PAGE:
After this we wanted to go do a walk. Our guidebook had suggested an ‘easy 5-mile return hike from Glen Brittle’ was a good introduction to hiking in Skye – so we drove down that way.
En route we passed the fairy pools – famous fresh water wild swimming pools. It was a nice day, and every other bugger had seen these too. Unfortunately, the car park was overflowing – and everyone was parking along the steep one-lane road to Glen Brittle, despite the signs saying not to.
So it was a risky business, dodging cars and swimmers. After a few reverse hill-starts to let other cars get up the road, we reached a spot where there was a passing place (a specifically widened wee bit of road so cars can get around one another) – three selfish bastards had parked in it. So when we reached this point, of course another van came up and we were at an impasse. I couldn’t reverse 200m up hill on a tiny lane, Dotty sucks for that – and they hadn’t the appetite themselves. After sitting a bit, a French lady got out of the campervan, went around Dotty and said we could go closer to the cliff edge. I looked at their car – it wasn’t even off the asphalt! Those selfish pricks would rather we slid down the bank than get some gravel on their tyres. Uncool – but obviously the illegal parkers were to blame really. Selfish twats parking in a passing place to save themselves 5 minutes’ walk, not caring that while they’re swimming, their parking is causing anguish for every hapless driver on the road. I would never park like that, never – complete selfish bastards.
On our way back later, we had a nice moment while doing the shuffle with this motorhome. We both mimed pushing this green car over the bank and enjoyed a wee shared chuckle – it’s hard enough getting a motorhome around without this sort of crap.
When we got to Glen Brittle it was a right bastard parking there too. If it weren’t for the knowledge we’d have to re-run the gauntlet by the Fairy pools we might have given up. As it was, we took Dotty off road onto some farmer’s mulch pile, ate lunch and started our walk.
I’d advertised the walk to Kate as an easy walk to a lake. How lovely! However the truth was that it was a relentless exposed 600m mountain climb. The views from the top were lovely though!
As we neared the top, Kate, struggling, asked a returning English couple ‘are we nearly there yet?’ – the woman flat out just said ‘No’. The man was a bit nicer, saying ‘Not too far – and it gets less steep’.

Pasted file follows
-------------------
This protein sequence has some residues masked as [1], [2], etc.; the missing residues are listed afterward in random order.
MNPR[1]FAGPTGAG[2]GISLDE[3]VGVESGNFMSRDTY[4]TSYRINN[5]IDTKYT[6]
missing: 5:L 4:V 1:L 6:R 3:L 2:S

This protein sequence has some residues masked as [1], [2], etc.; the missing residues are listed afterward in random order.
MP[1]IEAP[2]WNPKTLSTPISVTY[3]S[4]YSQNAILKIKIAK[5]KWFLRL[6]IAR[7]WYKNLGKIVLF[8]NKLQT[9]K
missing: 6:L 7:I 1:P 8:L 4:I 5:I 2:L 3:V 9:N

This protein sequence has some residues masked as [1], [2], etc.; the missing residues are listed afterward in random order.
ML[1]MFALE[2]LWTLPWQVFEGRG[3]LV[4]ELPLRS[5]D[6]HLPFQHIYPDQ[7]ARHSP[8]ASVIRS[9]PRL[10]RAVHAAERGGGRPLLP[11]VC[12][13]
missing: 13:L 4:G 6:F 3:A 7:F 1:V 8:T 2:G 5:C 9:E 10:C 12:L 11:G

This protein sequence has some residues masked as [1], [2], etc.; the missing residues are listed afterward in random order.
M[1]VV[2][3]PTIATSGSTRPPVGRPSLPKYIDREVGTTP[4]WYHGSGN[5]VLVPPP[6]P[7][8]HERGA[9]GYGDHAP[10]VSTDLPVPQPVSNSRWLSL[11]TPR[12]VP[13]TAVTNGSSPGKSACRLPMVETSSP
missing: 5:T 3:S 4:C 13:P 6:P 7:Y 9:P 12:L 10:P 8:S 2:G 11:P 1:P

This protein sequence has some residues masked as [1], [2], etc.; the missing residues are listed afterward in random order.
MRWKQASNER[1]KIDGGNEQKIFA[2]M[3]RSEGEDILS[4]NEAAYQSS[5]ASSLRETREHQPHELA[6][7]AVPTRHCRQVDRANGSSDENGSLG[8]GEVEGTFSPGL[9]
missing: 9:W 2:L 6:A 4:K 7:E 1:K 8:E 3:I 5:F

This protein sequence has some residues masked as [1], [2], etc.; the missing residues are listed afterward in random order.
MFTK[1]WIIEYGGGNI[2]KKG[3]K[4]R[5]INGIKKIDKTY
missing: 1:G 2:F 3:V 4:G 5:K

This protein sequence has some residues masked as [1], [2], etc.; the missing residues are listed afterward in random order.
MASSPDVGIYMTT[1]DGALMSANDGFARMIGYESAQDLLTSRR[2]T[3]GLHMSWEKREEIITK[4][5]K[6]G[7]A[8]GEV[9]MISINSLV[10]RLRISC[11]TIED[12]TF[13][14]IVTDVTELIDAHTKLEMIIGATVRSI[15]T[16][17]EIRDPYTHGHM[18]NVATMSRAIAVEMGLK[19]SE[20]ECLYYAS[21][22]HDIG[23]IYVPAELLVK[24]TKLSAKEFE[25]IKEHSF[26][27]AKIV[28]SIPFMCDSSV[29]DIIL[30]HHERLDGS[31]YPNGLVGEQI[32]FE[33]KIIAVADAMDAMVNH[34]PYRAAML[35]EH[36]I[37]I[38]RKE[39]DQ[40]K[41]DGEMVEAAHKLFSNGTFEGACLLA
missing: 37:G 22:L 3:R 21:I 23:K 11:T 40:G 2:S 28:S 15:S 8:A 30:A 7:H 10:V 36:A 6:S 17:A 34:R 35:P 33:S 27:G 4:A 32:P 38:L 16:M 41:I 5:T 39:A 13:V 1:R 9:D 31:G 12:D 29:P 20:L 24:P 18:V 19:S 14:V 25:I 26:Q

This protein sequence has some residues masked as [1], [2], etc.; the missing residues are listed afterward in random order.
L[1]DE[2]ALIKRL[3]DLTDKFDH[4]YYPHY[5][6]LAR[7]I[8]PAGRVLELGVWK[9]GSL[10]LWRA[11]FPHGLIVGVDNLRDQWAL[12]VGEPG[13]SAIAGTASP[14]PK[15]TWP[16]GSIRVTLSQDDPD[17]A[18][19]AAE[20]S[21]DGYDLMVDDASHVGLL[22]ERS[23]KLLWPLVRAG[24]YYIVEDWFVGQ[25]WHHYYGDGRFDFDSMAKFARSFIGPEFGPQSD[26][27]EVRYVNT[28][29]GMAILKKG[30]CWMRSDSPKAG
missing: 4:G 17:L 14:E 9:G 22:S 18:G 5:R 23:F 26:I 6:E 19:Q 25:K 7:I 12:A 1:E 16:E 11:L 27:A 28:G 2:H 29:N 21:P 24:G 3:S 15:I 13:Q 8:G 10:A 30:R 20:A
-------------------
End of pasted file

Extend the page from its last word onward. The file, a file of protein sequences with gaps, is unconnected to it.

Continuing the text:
It was the complete opposite, as shortly the track turned in to random scree climbing on loose boulders as tall as Kate’s stride. I’m sure they were very impressed with their wit, but they just came off as complete bastards. There were nicer hikers too though, encouraging us on – and as we climbed the last boulders and caught sight of the wee lake, it was well worth it.
Returning to sea level, we popped in to the campsite shop and bought ice creams. Mint Magnums have never tasted so good.
For the evening, we parked near the lovely spot from the previous day – but in a wee gravel pit next to a creek. Because they need ploughs and snow-dumping spots over winter, there are plenty of wee secluded and random spots to park a campervan overnight in summer.
In the morning we decided to blast around the Trotternish area in the north. We toddled up to Dunvegan to catch a glimpse of the Dunvegan Castle, but they’ve blocked the view well. Looking online, it looks OK – but again, not £9.50 OK when you’ve seen so many already. So we carried on. We saw some nice crags and enjoyed the drive – saw the Isle of Lewis from the coast – and just enjoyed the journey.
We saw the Old Man of Storr – a prominent crag of rock. The carpark was chokka, the path to the Storr looked like you could climb it in a motorised wheelchair. After our earlier experience, we figured we could see it well enough from the road.
Skye is lovely, but the volume of tourists was quite offputting. We’d done a hike, we’d enjoyed some landscapes but we didn’t want to stick around for the sake of sticking around – our time is running out! And we hated the midges, we were getting about three new bites each night. So we enjoyed the drive through such forbidding beauty on the way off Skye.
As we left the clouds rolled in, the rain came down and now we’re back at a campsite relaxing. I only have to write one blog today rather than eight, so I’m actually going to get some relaxing in today – yay!
As for the future – when we’re done here we’re going to start heading back to Somerset, visiting friends on the way.